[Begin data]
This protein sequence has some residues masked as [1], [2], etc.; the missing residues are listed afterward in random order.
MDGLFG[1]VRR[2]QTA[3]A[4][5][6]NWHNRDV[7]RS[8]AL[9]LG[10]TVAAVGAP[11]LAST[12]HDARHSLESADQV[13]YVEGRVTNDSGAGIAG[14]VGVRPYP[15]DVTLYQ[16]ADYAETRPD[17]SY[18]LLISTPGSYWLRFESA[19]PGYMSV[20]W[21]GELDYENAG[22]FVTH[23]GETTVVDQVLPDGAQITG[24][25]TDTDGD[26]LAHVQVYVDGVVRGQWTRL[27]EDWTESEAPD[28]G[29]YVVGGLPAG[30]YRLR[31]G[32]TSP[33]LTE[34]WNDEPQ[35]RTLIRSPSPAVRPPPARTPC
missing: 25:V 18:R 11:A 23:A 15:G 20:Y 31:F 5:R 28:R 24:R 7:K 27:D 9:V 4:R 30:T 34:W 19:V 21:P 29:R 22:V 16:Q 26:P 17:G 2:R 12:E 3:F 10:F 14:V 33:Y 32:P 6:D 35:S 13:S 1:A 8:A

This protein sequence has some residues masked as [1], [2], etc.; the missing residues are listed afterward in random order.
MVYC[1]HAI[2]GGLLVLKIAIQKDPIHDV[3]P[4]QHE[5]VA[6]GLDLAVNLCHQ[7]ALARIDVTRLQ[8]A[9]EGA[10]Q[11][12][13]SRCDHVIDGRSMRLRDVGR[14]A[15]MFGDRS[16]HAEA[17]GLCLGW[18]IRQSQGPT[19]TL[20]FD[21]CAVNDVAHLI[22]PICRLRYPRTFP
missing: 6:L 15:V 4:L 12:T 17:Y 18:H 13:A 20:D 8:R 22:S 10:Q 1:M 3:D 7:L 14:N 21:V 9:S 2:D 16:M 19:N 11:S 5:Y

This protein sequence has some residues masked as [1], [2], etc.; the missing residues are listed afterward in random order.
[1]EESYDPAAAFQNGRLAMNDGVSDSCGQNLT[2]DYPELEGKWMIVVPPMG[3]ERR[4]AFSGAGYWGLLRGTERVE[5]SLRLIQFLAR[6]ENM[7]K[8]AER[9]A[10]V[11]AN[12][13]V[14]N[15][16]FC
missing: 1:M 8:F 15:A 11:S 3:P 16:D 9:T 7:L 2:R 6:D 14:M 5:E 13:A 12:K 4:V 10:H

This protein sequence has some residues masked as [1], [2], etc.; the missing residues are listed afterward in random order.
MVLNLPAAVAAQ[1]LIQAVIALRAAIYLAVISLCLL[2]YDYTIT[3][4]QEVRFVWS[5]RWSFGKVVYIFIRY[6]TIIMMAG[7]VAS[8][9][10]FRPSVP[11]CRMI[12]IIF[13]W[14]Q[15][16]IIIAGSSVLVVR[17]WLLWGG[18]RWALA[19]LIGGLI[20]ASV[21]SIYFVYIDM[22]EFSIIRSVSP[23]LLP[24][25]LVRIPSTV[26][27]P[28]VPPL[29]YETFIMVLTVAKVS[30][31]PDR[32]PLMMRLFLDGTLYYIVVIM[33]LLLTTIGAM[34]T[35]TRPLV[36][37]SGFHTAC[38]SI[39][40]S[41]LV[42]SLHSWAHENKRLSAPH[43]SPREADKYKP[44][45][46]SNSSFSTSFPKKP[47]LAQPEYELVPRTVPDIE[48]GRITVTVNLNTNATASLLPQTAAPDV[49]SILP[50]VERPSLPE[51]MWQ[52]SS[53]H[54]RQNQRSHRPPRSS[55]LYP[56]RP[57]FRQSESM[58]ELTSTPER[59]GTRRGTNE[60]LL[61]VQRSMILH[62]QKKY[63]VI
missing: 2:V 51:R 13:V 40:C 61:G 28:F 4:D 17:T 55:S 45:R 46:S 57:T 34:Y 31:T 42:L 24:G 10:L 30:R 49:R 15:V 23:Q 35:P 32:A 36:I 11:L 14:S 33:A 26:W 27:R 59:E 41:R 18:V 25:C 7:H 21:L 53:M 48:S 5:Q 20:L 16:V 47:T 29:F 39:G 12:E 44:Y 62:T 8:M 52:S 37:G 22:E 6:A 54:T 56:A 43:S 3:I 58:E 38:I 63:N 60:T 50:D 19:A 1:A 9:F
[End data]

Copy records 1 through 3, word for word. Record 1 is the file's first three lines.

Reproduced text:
This protein sequence has some residues masked as [1], [2], etc.; the missing residues are listed afterward in random order.
MDGLFG[1]VRR[2]QTA[3]A[4][5][6]NWHNRDV[7]RS[8]AL[9]LG[10]TVAAVGAP[11]LAST[12]HDARHSLESADQV[13]YVEGRVTNDSGAGIAG[14]VGVRPYP[15]DVTLYQ[16]ADYAETRPD[17]SY[18]LLISTPGSYWLRFESA[19]PGYMSV[20]W[21]GELDYENAG[22]FVTH[23]GETTVVDQVLPDGAQITG[24][25]TDTDGD[26]LAHVQVYVDGVVRGQWTRL[27]EDWTESEAPD[28]G[29]YVVGGLPAG[30]YRLR[31]G[32]TSP[33]LTE[34]WNDEPQ[35]RTLIRSPSPAVRPPPARTPC
missing: 25:V 18:R 11:A 23:A 15:G 20:Y 31:F 5:R 28:R 24:R 7:K 27:D 9:V 4:R 30:T 34:W 19:V 21:P 29:R 22:V 16:Q 26:P 17:G 2:R 12:E 3:F 10:F 14:V 33:Y 32:P 6:D 35:S 13:S 1:A 8:A

This protein sequence has some residues masked as [1], [2], etc.; the missing residues are listed afterward in random order.
MVYC[1]HAI[2]GGLLVLKIAIQKDPIHDV[3]P[4]QHE[5]VA[6]GLDLAVNLCHQ[7]ALARIDVTRLQ[8]A[9]EGA[10]Q[11][12][13]SRCDHVIDGRSMRLRDVGR[14]A[15]MFGDRS[16]HAEA[17]GLCLGW[18]IRQSQGPT[19]TL[20]FD[21]CAVNDVAHLI[22]PICRLRYPRTFP
missing: 6:L 15:V 4:L 12:T 17:Y 18:H 13:A 20:D 8:R 22:S 10:Q 1:M 3:D 7:L 14:N 21:V 9:S 2:D 16:M 19:N 11:S 5:Y

This protein sequence has some residues masked as [1], [2], etc.; the missing residues are listed afterward in random order.
[1]EESYDPAAAFQNGRLAMNDGVSDSCGQNLT[2]DYPELEGKWMIVVPPMG[3]ERR[4]AFSGAGYWGLLRGTERVE[5]SLRLIQFLAR[6]ENM[7]K[8]AER[9]A[10]V[11]AN[12][13]V[14]N[15][16]FC
missing: 1:M 8:F 15:A 11:S 3:P 16:D 9:T 7:L 2:R 6:D 14:M 5:E 13:A 12:K 4:V 10:H